Lord Teverson talks air quality

On Wednesday (13 June), the House of Lords’ Energy and Environment Sub-Committee convened a hearing into the UK’s failure to meet EU air quality limits.

The hearing touched on a broad range of issues, including air quality monitoring, funding and legal powers held by local authorities in addressing air pollution, the potential for legal action from the EU and the impact of Brexit on efforts to deliver clean air (see story).

Lord Teverson, chair of the Lords’ EU Energy and Environment Sub-Committee

After the hearing, the Committee’s chair the Liberal Democat peer Lord Teverson, sat down with to deliver his verdict on the UK’s progress in meeting EU air quality targets to date.

AQN: What key themes have you taken from today’s evidence session?

Lord Teverson: The importance of having clarity. We as a Committee are probably [more] aware of these issues than many people, but we learned a lot from the witnesses. What became clear to me is that the framework [is important]: knowing who is responsible for what. It is right that local authorities are the people on the ground that need to make this work, I don’t think there’s any debate about that, but that mustn’t stop the government having the proper leadership and helping get rid of those barriers in between.

Local authorities will always have a funding issue and that seems to be one area that the government can’t just say ‘get on with it’. The legal barriers are really important and more work needs to be done to understand what those are.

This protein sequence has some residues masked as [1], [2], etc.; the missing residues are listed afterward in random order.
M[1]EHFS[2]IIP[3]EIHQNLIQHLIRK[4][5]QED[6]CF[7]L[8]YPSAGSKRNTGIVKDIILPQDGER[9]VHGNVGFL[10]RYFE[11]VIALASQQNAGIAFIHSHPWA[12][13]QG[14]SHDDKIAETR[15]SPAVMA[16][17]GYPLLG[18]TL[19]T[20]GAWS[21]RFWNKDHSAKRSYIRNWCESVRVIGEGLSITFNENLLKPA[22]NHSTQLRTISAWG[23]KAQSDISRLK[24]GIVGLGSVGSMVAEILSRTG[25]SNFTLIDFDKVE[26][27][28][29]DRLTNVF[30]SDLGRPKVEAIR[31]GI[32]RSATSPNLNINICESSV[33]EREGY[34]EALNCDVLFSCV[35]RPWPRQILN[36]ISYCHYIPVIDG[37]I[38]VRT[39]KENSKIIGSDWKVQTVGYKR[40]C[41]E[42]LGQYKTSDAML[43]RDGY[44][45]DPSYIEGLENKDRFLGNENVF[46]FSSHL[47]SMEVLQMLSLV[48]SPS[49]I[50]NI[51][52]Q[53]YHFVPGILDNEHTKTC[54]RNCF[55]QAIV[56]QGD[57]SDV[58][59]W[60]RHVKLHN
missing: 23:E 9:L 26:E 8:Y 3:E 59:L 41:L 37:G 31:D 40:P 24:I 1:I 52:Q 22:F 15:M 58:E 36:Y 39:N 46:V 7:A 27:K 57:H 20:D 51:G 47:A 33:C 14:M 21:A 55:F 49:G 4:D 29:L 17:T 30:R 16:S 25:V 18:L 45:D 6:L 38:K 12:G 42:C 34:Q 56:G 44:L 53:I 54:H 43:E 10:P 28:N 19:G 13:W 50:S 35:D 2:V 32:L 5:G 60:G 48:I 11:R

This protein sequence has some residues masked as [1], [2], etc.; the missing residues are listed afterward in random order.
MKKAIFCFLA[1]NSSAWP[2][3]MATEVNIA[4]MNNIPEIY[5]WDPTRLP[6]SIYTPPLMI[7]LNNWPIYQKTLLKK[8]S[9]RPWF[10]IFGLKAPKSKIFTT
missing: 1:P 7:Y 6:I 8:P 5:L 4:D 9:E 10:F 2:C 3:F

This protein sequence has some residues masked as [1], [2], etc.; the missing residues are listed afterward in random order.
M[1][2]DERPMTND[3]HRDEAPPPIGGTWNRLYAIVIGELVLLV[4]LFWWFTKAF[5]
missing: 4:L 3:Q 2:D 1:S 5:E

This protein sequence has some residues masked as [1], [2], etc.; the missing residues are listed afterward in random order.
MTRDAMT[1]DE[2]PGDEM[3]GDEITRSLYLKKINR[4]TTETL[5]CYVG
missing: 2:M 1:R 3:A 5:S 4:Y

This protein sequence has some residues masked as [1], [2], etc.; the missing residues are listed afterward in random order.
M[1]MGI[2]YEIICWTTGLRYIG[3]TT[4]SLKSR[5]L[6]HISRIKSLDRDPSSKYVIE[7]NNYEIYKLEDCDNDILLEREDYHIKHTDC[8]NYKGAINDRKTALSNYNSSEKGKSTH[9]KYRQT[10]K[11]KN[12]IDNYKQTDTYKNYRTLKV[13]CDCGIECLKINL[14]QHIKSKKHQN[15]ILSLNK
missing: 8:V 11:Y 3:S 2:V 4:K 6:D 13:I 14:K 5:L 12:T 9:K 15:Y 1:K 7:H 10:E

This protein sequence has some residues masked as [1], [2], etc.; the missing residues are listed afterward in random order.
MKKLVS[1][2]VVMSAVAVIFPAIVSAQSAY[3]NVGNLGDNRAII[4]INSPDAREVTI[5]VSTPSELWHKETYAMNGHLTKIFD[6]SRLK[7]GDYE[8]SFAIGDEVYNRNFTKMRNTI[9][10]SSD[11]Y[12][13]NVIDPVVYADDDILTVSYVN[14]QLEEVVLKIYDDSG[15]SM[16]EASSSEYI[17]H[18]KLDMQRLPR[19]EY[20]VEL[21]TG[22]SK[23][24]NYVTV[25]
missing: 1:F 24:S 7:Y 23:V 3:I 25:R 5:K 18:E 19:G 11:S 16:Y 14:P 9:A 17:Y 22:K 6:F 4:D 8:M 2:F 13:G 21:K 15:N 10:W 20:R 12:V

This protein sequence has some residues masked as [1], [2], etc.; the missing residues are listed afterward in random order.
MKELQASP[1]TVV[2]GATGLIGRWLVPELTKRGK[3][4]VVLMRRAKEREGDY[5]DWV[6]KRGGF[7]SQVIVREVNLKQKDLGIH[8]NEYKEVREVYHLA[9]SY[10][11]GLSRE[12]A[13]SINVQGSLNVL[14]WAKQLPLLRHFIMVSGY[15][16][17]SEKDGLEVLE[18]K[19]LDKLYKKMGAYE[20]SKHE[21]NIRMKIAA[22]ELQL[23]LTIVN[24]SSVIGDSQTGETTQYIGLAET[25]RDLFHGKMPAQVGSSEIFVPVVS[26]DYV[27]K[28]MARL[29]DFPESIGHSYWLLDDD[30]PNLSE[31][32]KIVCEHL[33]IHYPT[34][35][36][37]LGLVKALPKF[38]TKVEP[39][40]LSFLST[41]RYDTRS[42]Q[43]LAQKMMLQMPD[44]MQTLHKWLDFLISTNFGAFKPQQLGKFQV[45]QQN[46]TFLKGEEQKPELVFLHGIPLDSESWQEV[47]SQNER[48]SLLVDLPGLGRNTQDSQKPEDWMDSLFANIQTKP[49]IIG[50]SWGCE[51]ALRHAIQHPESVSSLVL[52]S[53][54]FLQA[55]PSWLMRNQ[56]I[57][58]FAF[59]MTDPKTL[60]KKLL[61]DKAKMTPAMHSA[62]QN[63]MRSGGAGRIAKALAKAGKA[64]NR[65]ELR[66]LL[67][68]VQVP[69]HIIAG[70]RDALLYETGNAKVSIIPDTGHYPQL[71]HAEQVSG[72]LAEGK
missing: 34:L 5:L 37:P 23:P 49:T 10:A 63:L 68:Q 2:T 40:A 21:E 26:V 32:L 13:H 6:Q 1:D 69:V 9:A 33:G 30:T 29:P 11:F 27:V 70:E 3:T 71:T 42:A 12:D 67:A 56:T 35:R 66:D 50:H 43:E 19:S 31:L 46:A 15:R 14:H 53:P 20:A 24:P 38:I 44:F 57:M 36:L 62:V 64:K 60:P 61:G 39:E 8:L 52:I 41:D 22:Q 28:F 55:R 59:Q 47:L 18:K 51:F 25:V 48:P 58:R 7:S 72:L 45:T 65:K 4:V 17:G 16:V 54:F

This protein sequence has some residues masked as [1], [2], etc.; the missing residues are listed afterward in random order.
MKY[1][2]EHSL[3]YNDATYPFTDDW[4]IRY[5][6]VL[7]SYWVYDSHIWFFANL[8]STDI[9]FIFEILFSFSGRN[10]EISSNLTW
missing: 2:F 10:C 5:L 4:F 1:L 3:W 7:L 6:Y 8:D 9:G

I was particularly impressed by things like where a vehicle might be acceptable in one Low Emission Zone, but when it does its deliveries to the next city it has a different set of rules.

The fact is that all of this is happening in a rush now when it should have happened eight years ago.

AQN: Have successive governments failed in their duty to deliver cleaner air?

LT: The British courts have found that governments have failed to take action. We pride ourselves on being one of the best nations at implementing EU law but that isn’t always the case at all.

We haven’t done enough and everything is now in a rush. Not quite as much as plastics, but this is another good cause that is starting largely because ClientEarth have pursued it.

AQN: Can we be confident that after the UK has left the EU, there will be sufficient impetus for government to continue to address air pollution?

LT: I don’t think there is room for complacency. However, this is an issue that is now so much in the mind of the public. The evidence of the damage that is caused is much, much more persuasive, and so I think that Brexit or no Brexit this is an issue that the government is not going to be able to ignore, even if it wanted to. Having said that I would feel a lot more secure if there was something with enough teeth to replace the [European] Commission or the Court of Justice.

AQN: Are you encouraged by the proposals from government to establish an environmental body to enforce existing standards?